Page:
But hey everything feels political right now, doesn’t it? Seeking the meaning of life, trying to stay grounded in love, honoring a rock’n’roll icon, even just grooving to a retro beat, anything done mindfully feels like a defiant gesture when the occupant of the White House is so willfully ignorant, so apparently devoid of empathy, so blind to both beauty and mercy. The world doesn’t owe us a thing but each individual human being owes any other human being a recognition of their inherent dignity. Well, what goes up must come down. I have no idea what becomes of us collectively with this awful specimen of human being daily defacing the office he holds, but I know that in the end, he will personally fail, and fall, hard. Gravity is an implacable mistress; may we all fly forward into the light, sooner than later.

Full playlist below the widget.

“I’m Happy But You Don’t Like Me” – Asobi Seksu (Asobi Seksu, 2004)
“Seriously” – Leslie Odom, Jr. (2016)
“What Is Life” – George Harrison (All Things Must Pass, 1970)
“The Universal Song” – Kim Carnes (Café Racers, 1983)
“Tennessee” – Arrested Development (3 Years, 5 Months & 2 Days in the Life of…, 1992)
“Nadine” – Chuck Berry (single, 1964)
“There Isn’t One Way” – Patty Griffin (Servant of Love, 2015)
“Oh Really” – Goldheart Assembly (single, 2009)
“United State” – Daryl Hall & John Oates (Voices, 1980)
“I Love You” – John Coltrane (Lush Life, 1957)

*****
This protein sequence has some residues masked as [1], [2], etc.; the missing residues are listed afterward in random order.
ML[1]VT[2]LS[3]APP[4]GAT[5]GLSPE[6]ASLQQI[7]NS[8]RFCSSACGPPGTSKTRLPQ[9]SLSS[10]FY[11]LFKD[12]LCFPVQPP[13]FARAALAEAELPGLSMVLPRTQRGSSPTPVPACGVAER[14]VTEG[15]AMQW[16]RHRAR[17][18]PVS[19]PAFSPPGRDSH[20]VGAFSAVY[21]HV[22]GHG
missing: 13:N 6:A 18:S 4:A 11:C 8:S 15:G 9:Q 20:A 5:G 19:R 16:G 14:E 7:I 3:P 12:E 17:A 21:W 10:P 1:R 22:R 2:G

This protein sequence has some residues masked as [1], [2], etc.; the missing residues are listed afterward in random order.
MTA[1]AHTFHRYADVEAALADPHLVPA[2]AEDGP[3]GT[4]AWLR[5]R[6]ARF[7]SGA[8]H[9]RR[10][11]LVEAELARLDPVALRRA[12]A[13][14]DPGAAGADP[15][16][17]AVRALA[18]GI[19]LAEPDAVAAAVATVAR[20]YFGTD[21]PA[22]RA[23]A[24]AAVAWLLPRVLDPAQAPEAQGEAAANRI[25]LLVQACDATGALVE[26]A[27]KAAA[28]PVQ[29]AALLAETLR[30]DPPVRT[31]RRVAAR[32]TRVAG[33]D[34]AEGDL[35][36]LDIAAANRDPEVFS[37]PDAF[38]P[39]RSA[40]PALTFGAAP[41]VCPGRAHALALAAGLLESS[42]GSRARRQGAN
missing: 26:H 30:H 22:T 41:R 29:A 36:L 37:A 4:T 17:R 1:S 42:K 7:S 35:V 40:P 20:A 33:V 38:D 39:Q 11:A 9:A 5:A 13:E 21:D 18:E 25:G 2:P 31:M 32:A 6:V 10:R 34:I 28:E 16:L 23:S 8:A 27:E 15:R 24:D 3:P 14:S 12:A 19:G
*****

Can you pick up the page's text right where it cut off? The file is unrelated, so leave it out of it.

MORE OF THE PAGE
“Gravity” – Terri Hendrix (Wilory Farm, 1998)
“Public Image” – Public Image Ltd (Public Image, 1978)
“Aviation” – The Last Shadow Puppets (Everything You’ve Come to Expect, 2016)
“Alone Again Or” – Love (Forever Changes, 1967)
“Slave to the Rhythm” – Grace Jones (Slave to the Rhythm, 1985)
“No Need To Cry” – Neko Case (Furnace Room Lullaby, 2000)
“Hall of Tragedy” – Linnea Olsson (For Show EP, 2017)
“The World Don’t Owe You a Thing” – Freda Payne (Band of Gold, 1970)
“Miss America” – David Byrne (Feelings, 1997)
“Tomorrow on the Runway” – The Innocence Mission (Befriended, 2007)

This is the 33rd playlist in the Eclectic Playlist Series; there are only three artists in this month’s mix that have been featured here before, in one of the other 32 lists (and each has been featured only once previously). There’s really that much music out there, folks. That so much of it is squandered by the relentless reductionism of internet algorithms…well, let’s just say it’s a shame, and that if you’re reading this you’re in luck because it doesn’t happen here. This month’s playlist is another case in point, ranging reasonably far and wide in genre and decade, but also dancing through some serendipities of sound, feel, and outlook. The segues are occasionally challenging but I did my best to have the songs make sense even if they initially seem to be bumping into each other. And it’s all okay in the end because of the twin, Spector-ish culmination: the Ronettes into “Just Like Honey.” First we get an epic with as heart-rending a resolution, musically speaking, as has pretty much ever been written; then we can float off, Scarlett-Johansson-ly, to the indeterminate tones of The Jesus and Mary Chain. Everything, in the end, is lost in translation, most of all our heart’s desires. But it’s alright. Everything is everything. We make contact. The building may be burning but it’s we who are ablaze.

Full playlist below the widget.

“Around the Bend” – Martha Wainwright (Goodnight City, 2016)
“Everything is Everything” – Lauryn Hill (The Miseducation of Lauryn Hill, 1998)
“Victim of Love” – The Eagles (Hotel California, 1976)
“You as You Were” – Shearwater (Animal Joy, 2012)